English through and through, Sacred Spiced Vermouth brings together an array of exquisite regional ingredients to create a rich, spicy vermouth with a distinctly English feel. Sacred Spiced Vermouth offers flavours of New Forest thyme and Somerset wormwood as well as an English wine base. The palate is packed full of red fruity flavours and finished with the wintery spice offered up by the herbs, cinnamon and even the suggestion of bittersweet cocoa.
Combining the same classic ingredients for nearly 200 years, Angostura bitters are a key ingredient in many famous cocktails, often paired with gin and rum to great effect. Despite the name, its flavour is not bitter at all, with the strong aromatic flavour, powerful with gentian and spices. Many cocktails simply wouldn’t be the same without a dash or two of Angostura bitters and it’s the complex herbaceous nature of the product which allows it to offer additional depth and dimension to cocktails.
Go back in time to the downright dirty history of the American speakeasy and you’ll find Angostura Orange bitters in a huge number of different drinks. Rising to prominence during prohibition many classic cocktails simplyaren’t complete without a shot of Angostura Orange. A classic example of bitters, one of the few that survived US Prohibition, flavours of orange and geranium are most prominent followed by spicy cardamom and coriander. Shake into your Martini, your Manhattan or even a classic Champagne cocktail.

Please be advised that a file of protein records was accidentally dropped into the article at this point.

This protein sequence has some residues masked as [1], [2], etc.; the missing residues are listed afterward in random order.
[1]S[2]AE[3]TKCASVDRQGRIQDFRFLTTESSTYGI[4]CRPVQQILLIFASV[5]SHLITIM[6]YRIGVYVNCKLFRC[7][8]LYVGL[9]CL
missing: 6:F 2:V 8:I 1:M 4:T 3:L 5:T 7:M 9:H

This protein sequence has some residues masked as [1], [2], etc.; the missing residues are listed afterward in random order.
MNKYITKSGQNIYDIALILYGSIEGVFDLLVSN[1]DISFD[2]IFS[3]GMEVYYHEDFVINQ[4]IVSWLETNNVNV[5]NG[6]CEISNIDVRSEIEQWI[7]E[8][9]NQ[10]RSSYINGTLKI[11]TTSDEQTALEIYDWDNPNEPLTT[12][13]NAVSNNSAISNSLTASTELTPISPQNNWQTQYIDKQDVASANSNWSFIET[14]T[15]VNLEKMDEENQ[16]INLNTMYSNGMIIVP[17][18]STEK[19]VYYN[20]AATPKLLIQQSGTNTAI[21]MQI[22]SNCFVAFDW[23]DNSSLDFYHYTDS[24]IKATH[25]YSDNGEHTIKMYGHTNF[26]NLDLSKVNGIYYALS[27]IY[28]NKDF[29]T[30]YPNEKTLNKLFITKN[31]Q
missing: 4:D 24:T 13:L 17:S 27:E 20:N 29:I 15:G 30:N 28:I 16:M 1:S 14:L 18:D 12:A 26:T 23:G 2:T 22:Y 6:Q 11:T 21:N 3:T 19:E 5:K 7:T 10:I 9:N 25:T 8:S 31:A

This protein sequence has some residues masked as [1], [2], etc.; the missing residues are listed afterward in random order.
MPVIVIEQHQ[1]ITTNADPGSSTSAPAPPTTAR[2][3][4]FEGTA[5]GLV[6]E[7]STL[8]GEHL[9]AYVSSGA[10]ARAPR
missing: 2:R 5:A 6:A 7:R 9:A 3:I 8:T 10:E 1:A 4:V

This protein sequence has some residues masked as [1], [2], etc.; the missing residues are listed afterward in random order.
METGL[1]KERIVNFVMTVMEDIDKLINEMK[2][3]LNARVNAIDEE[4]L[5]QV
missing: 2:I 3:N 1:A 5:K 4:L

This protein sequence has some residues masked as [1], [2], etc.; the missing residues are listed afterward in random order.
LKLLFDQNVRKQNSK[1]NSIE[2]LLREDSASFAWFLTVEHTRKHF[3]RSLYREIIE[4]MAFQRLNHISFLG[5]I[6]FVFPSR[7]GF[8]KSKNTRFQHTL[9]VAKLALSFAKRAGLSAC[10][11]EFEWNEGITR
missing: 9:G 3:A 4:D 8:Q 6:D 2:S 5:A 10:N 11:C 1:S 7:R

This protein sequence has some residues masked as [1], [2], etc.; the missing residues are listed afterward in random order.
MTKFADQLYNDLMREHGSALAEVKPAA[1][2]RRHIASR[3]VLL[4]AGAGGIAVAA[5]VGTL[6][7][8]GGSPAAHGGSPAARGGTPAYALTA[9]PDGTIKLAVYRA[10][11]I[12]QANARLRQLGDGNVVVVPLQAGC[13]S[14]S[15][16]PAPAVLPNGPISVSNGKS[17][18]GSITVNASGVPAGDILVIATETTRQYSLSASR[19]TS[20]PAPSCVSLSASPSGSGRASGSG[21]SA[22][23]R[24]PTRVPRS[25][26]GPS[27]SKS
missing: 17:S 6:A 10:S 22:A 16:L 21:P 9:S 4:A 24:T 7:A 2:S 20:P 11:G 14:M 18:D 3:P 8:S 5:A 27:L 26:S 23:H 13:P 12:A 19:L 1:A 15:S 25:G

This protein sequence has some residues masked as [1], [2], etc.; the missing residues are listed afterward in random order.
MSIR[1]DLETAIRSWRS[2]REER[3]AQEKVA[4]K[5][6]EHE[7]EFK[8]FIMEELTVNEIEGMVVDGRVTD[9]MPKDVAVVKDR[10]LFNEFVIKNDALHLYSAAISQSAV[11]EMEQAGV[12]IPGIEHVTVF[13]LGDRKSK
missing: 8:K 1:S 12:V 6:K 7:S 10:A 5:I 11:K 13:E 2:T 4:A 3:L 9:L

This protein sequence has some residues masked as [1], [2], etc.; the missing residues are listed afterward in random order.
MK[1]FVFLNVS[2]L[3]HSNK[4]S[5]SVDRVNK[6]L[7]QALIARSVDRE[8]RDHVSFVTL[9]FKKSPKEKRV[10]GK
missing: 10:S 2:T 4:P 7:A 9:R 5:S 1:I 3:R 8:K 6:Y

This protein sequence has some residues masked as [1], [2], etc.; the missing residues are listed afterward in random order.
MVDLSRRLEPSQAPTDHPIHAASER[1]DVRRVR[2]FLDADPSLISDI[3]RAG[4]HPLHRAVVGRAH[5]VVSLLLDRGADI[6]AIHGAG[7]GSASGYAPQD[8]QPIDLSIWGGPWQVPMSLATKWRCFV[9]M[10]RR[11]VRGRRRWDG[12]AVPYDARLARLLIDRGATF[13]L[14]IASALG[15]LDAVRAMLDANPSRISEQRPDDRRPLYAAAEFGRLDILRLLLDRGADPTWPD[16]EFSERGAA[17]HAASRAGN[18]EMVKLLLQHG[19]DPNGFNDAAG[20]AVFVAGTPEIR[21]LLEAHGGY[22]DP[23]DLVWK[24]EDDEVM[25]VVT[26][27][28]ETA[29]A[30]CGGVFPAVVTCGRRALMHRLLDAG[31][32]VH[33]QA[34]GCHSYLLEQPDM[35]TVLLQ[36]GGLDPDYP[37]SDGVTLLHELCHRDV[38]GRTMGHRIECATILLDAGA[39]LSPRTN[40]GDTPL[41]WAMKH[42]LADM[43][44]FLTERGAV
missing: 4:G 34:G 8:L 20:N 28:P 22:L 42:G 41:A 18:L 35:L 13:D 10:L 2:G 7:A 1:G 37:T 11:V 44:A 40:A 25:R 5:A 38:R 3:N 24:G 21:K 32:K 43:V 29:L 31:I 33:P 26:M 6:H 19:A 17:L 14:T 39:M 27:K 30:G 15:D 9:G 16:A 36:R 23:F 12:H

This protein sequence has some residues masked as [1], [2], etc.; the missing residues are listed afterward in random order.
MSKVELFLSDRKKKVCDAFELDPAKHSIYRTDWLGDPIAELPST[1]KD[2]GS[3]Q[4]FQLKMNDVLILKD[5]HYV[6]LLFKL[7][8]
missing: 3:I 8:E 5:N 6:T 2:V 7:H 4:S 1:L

An exceptional gin with African influences, Whitley Neill combines some fascinating flavours in their refined and balanced product. The traditional flavours of gin benefit from two additional African botanicals, the baobab fruit and the Cape gooseberry. These flavours combine beautifully to offer a sweet, fruity twist to Whitley Neill gin. Tropical and exotic, this gin still leads with classic juniper but the new flavours linger in a refreshing end note.
MEGA YUM! Sipsmith boys came up trumps with this one. Super silky mouthfeel with notes of lemon barley water and crushed up breakfast cereal from your schooldays. This is followed by a creamy vanilla moment before more lemon and eventually a brief hard boiled barley sugar with orange rind. Finish is silky and leaves you with a lovely lemon barley note and a desire for more of the same.
The clue’s in the name with this one, Balvenie Doublewood Single Malt gets its name from the interesting distillation process, involving distillation in two woods. The maturation process involves moving the whisky from a traditional oak whisky cask to a Spanish oak sherry cask, adding more depth to its flavour and creating its warm, rounded character. Sweet fruit and sherry notes are apparent in its scent and the taste is mellow for a single malt, the sherry at work once more, with nuttiness and cinnamon notes building too.